The expected revival of the traditional British motorcycle brand, BSA, seems to have stalled more than three years after the brand was bought by Mahindra.
Indian tractor and automotive company Mahindra & Mahindra (M&M) bought the revered brand for $A5.4m in October 2016 through their wholly owned subsidiary, Classic Legends Private Limited (CLPL).
At the time they expressed intentions to make it a traditional-styled revival.
A few months later Italian motorcycle designer Oberdan Bezzi released some sketches of BSA models but they were never confirmed.
On Boxing Day 2017, M&M boss Anand Mahindra Tweeted a short note that suggested they would produce a new motorcycle by Christmas 2018.
His Tweet, accompanied by the old advertising image above, reads:
However, two Christmases have now passed and there is not even a hint from Mahindra about reviving the brand.
Several old motorcycle brands have been revived in recent years including Bultaco, Brough, Hesketh, Levis, Matchless, Norton and Jawa.
The latter was also revived by Mahindra’s Classic Legends who released a range of classic motorcycles for the local market in late 2018 and added the Perak bobber in November 2018.
When they launched, the order website crashed because of demand.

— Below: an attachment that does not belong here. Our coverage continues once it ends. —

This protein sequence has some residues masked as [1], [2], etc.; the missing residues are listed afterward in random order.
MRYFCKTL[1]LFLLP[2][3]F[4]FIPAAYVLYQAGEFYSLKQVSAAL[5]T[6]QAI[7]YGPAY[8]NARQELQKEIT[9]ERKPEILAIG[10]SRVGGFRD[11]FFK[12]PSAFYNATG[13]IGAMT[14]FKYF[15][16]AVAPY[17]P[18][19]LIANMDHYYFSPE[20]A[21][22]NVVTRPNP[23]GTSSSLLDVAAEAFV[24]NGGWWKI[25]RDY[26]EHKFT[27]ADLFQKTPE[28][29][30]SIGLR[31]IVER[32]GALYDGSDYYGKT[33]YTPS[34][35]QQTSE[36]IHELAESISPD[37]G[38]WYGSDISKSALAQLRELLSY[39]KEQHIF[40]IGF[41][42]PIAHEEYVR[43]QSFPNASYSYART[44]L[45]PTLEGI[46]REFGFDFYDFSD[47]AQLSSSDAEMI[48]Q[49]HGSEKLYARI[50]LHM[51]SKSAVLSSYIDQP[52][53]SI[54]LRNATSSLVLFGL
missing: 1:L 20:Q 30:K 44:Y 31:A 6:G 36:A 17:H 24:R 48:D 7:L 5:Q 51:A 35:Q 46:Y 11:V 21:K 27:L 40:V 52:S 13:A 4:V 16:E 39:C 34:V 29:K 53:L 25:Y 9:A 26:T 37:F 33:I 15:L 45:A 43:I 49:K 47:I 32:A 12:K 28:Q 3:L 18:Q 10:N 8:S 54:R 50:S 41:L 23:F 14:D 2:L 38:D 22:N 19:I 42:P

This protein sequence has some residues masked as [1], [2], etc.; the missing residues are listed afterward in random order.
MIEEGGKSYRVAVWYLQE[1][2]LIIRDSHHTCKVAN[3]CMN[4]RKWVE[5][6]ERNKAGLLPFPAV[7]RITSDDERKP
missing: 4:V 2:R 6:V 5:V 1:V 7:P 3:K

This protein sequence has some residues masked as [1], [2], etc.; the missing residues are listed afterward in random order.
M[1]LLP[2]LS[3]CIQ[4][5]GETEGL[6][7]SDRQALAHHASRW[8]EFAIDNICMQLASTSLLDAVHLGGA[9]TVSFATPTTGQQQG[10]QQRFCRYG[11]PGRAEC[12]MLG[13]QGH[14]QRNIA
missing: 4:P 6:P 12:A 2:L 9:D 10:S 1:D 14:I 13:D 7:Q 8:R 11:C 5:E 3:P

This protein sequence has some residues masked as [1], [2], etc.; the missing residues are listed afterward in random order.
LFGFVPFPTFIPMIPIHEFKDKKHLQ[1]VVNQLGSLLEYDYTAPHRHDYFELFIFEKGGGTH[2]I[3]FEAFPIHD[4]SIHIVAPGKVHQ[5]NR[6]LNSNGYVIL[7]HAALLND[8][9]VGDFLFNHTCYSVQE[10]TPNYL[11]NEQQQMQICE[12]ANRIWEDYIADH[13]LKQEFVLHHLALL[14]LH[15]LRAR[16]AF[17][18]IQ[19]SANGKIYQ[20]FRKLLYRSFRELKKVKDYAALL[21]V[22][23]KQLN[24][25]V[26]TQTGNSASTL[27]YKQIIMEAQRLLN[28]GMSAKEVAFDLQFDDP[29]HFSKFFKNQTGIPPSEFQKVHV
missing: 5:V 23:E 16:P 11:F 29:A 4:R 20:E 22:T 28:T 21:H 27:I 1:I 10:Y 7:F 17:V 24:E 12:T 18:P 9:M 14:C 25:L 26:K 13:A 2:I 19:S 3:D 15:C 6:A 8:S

They said they planned to sell 90,000 bikes a year.
But despite the interest, the Jawa relaunch has been fraught with production problems and delays of up to a year.
Some customers cancelled their orders in frustration.
And that’s just for domestic sale. They haven’t even contemplated exports.
Jawa say that production is improving and customers only need now wait a few weeks for a bike.
However, Mahindra’s boss recently lamented getting into motorcycles at all, so the revival of BSA could be stalled permanently.
BSA stands for Birmingham Small Arms Company Limited and it began in 1861 making guns.
It gradually moved into bicycles and motorcycles for which they are most famous, although they also made cars, buses, tools and other metal products over the years.
Its most famous motorcycles were the Gold Star 350cc and 500cc single-cylinder four-stroke bikes considered among the fastest of the 1950s. At the time, BSA was also the world’s biggest motorcycle manufacturer.
However, the halcyon post-war days slipped away in the 1960s under competition from more modern and reliable Japanese models.
BSA went bankrupt in the early 1970s and merged with the Norton Villiers Triumph Group. BSA-branded machines ceased production in 1973.
BSA is currently just a brand that churns out motorcycle t-shirts and merchandise.